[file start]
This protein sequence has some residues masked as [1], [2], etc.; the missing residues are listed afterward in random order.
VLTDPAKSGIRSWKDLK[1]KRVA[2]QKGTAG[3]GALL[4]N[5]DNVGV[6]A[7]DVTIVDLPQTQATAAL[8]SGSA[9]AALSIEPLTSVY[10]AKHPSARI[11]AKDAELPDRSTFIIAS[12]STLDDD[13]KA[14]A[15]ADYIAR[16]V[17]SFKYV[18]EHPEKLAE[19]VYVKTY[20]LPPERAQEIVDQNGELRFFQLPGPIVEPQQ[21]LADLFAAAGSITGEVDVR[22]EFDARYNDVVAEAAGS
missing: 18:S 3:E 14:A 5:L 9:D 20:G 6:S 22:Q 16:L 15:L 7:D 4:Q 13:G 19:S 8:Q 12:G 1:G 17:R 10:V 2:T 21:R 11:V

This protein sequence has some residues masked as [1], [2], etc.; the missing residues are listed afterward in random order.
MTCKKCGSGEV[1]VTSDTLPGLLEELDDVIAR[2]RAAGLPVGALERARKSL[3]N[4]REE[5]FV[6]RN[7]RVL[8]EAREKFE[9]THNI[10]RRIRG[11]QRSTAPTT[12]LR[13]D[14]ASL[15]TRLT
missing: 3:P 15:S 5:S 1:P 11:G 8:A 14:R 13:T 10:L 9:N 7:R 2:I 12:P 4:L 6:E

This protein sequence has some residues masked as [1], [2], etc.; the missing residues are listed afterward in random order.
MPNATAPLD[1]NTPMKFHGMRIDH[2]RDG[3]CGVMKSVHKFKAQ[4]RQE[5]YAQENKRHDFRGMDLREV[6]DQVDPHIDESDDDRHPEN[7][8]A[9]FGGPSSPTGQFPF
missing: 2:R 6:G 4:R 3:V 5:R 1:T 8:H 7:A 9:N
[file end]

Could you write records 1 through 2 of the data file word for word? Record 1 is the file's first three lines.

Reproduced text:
This protein sequence has some residues masked as [1], [2], etc.; the missing residues are listed afterward in random order.
VLTDPAKSGIRSWKDLK[1]KRVA[2]QKGTAG[3]GALL[4]N[5]DNVGV[6]A[7]DVTIVDLPQTQATAAL[8]SGSA[9]AALSIEPLTSVY[10]AKHPSARI[11]AKDAELPDRSTFIIAS[12]STLDDD[13]KA[14]A[15]ADYIAR[16]V[17]SFKYV[18]EHPEKLAE[19]VYVKTY[20]LPPERAQEIVDQNGELRFFQLPGPIVEPQQ[21]LADLFAAAGSITGEVDVR[22]EFDARYNDVVAEAAGS
missing: 18:S 3:E 14:A 5:L 9:D 20:G 6:S 22:Q 16:L 15:L 7:D 4:Q 13:G 19:S 8:Q 12:G 1:G 17:R 10:V 2:T 21:R 11:V

This protein sequence has some residues masked as [1], [2], etc.; the missing residues are listed afterward in random order.
MTCKKCGSGEV[1]VTSDTLPGLLEELDDVIAR[2]RAAGLPVGALERARKSL[3]N[4]REE[5]FV[6]RN[7]RVL[8]EAREKFE[9]THNI[10]RRIRG[11]QRSTAPTT[12]LR[13]D[14]ASL[15]TRLT
missing: 3:P 15:S 5:S 1:P 11:G 8:A 14:R 13:T 10:L 9:N 7:R 2:I 12:P 4:L 6:E